Biodefense: The Nation Faces Long-Standing Challenges Related to Defending Against Biological Threats
While the biotechnology revolution presents opportunities for scientific breakthroughs, in the wrong hands these technologies could help create biological weapons with catastrophic impacts.
How do we defend against these and other biological threats, including naturally-occurring diseases?
We testified before a House committee on our work on the nation's long-standing biodefense challenges. We identified key challenges in the nation's ability to detect and respond to biological events that transcend what a single agency can address. For example, agencies need to work together to assess the relative risk from a variety of biological threats.
Woman looking at two Petri dishes.
What GAO Found
GAO's past work has identified a number of challenges related to the nation's ability to detect and respond to biological events that transcend what any one federal department or agency can address on its own. They include, among others:
- Assessing enterprise-wide threats. In October 2017, GAO found there was no existing mechanism across the federal government that could leverage threat awareness information to direct resources and set budgetary priorities across all agencies for biodefense. GAO said at the time that the pending biodefense strategy may address this.
- Situational awareness and data integration. GAO reported in 2009 and 2015 that the Department of Homeland Security's (DHS) National Biosurveillance Integration Center (NBIC)—created to integrate data across the federal government to enhance detection and situational awareness of biological events—has suffered from longstanding challenges related to its clarity of purpose and collaboration with other agencies. DHS implemented GAO's 2009 recommendation to develop a strategy, but in 2015 GAO found NBIC continued to face challenges, such as limited partner participation in the center's activities.
- Biodetection technologies. DHS has faced challenges in clearly justifying the need for and establishing the capabilities of the BioWatch program—a system designed to detect an aerosolized biological terrorist attack. In October 2015, GAO recommended that DHS not pursue upgrades until it takes steps to establish BioWatch's technical capabilites. While DHS agreed and described a series of tests to establish capabilities, it continued to pursue upgrades.
- Biological laboratory safety and security. Since 2008, GAO has identified challenges and areas for improvement related to the safety, security, and oversight of high-containment laboratories, which, among other things, conduct research on hazardous pathogens—such as the Ebola virus. GAO recommended that agencies take actions to avoid safety and security lapses at laboratories, such as better assessing risks, coordinating inspections, and reporting inspection results. Many recommendations have been addressed, but others remain open, such as finalizing guidance on documenting the shipment of dangerous biological material.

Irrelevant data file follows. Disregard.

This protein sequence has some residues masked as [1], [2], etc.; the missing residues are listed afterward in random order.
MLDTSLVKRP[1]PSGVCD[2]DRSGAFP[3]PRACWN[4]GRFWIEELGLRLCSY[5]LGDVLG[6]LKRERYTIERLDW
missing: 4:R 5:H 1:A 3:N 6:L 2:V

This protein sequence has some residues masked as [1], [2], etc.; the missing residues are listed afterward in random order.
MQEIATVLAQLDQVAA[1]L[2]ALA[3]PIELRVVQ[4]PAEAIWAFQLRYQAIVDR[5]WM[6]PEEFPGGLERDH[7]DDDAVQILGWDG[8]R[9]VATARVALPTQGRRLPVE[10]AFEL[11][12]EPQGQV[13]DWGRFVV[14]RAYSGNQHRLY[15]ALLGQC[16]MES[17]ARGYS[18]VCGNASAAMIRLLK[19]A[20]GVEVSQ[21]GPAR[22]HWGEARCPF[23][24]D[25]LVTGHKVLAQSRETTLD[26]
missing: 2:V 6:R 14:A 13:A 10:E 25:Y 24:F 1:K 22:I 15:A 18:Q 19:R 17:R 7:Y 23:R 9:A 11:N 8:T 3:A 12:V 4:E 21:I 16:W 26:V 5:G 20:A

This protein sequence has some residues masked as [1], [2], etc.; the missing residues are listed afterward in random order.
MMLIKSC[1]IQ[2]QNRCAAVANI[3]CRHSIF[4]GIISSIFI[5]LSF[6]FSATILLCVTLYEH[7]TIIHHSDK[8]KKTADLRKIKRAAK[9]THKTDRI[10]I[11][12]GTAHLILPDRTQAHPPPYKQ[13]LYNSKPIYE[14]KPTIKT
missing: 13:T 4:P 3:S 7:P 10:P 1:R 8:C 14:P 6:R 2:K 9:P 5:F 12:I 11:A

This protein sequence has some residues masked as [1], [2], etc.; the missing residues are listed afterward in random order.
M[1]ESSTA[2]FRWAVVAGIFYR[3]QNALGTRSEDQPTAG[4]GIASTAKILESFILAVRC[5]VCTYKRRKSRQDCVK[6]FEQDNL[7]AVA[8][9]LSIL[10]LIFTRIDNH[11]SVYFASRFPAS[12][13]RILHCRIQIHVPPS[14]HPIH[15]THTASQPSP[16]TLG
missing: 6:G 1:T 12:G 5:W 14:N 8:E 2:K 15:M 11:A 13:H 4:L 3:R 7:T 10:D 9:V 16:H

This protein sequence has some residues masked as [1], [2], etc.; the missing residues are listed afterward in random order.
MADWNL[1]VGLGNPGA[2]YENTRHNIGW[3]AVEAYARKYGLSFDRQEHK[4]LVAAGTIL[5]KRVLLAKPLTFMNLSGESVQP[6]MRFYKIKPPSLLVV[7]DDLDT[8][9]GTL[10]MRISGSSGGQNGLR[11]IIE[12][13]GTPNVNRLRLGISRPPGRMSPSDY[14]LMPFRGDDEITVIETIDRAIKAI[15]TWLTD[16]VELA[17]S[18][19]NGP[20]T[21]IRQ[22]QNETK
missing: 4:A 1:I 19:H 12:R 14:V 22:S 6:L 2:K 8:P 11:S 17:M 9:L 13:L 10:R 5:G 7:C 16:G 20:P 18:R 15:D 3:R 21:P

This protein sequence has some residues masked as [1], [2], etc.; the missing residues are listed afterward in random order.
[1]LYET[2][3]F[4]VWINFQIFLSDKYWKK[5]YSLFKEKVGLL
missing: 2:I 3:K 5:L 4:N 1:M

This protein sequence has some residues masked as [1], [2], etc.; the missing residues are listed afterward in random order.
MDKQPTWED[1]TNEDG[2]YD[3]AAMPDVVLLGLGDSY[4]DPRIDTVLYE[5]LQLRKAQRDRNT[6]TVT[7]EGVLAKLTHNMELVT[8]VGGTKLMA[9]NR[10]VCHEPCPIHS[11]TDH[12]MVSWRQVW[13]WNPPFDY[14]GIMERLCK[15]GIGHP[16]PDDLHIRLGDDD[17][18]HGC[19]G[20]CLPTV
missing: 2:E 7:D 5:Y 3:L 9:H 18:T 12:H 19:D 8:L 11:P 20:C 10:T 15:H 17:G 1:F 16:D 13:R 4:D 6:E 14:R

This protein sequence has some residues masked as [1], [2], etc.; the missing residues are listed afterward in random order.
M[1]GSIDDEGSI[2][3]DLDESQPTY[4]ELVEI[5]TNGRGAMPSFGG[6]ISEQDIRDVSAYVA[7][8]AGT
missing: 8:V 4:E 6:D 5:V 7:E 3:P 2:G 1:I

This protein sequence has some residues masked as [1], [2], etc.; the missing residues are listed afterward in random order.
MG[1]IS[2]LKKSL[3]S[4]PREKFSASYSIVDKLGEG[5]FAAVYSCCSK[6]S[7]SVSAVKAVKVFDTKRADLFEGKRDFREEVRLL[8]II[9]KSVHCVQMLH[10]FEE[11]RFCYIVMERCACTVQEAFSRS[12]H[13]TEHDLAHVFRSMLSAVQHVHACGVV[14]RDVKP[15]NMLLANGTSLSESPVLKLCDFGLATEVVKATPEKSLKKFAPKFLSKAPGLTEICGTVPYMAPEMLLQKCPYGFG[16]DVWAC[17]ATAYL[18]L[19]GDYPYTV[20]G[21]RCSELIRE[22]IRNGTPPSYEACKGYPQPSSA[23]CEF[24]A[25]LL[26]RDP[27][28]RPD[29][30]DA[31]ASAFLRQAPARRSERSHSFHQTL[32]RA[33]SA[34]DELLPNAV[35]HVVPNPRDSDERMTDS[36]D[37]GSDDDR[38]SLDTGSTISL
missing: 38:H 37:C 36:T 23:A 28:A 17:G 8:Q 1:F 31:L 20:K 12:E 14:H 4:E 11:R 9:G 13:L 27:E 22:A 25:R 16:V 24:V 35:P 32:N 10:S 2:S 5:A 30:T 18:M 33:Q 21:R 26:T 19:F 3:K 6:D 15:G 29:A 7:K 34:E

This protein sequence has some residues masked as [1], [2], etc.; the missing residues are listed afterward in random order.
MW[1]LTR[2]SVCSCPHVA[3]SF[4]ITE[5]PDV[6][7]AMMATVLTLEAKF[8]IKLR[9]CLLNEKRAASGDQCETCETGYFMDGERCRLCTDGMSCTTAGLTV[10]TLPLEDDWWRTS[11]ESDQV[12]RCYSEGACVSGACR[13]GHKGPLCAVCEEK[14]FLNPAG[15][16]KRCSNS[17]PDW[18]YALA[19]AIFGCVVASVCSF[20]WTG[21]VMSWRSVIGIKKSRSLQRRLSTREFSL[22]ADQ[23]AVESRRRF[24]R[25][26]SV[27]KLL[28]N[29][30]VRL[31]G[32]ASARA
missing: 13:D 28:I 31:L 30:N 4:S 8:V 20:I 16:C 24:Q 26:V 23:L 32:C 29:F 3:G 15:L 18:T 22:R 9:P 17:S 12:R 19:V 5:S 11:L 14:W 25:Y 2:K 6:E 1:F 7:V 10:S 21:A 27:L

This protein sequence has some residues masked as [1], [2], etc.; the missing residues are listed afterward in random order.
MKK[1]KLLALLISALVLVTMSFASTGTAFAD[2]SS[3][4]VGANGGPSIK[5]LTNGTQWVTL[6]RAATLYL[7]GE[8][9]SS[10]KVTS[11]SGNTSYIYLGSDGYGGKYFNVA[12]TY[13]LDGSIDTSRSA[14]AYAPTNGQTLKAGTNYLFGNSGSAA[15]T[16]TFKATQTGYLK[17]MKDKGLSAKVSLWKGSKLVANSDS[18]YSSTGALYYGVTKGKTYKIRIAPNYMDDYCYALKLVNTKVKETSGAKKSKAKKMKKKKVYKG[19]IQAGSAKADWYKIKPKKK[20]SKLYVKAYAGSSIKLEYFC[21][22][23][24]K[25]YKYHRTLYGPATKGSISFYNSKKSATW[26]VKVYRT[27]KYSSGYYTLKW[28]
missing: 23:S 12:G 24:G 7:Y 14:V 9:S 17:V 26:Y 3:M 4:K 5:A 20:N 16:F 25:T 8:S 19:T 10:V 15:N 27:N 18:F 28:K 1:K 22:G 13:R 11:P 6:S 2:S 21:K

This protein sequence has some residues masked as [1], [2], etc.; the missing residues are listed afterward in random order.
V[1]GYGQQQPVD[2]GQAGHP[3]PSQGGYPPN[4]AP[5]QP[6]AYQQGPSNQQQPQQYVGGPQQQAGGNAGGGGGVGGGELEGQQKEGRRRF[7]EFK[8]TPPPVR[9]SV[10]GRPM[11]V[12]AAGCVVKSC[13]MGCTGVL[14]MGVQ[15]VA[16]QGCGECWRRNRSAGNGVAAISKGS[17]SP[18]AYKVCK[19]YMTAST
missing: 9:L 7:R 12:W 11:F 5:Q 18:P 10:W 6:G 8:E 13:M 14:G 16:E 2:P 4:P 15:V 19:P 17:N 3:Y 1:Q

In September 2018, the White House issued the National Biodefense Strategy and associated plans, which could help to address some of the ongoing challenges GAO has previously identified. However, because implementation of the strategy is in early stages, it remains to be seen how or to what extent the agencies responsible for implementation will institutionalize mechanisms to help the nation make the best use of limited biodefense resources. GAO is currently reviewing the strategy and will report out later this year.
Why GAO Did This Study
Catastrophic biological events have the potential to cause loss of life, and sustained damage to the economy, societal stability, and global security. The biodefense enterprise is the whole combination of systems at every level of government and the private sector that contribute to protecting the nation and its citizens from potentially catastrophic effects of a biological event. Since 2009, GAO has identified cross-cutting issues in federal leadership, coordination, and collaboration that arise from working across the complex interagency, intergovernmental, and intersectoral biodefense enterprise. In 2011, GAO reported that there was no broad, integrated national strategy that encompassed all stakeholders with biodefense responsibilities and called for the development of a national biodefense strategy. In September 2018, the White House released a National Biodefense Strategy.
This statement discusses GAO reports issued from December 2009 through March 2019 on various biological threats and biodefense efforts, and selected updates to BioWatch recommendations made in 2015. To conduct prior work, GAO reviewed biodefense reports, relevant presidential directives, laws, regulations, policies, strategic plans; surveyed states; and interviewed federal, state, and industry officials, among others.
What GAO Recommended
GAO has made numerous agency recommendations in its prior reports designed to address the challenges discussed in this statement. As of June 2019, agencies have taken steps to address many of these, and GAO is monitoring ongoing efforts.
For more information, contact Chris Currie at (404) 679-1875 or email@example.com.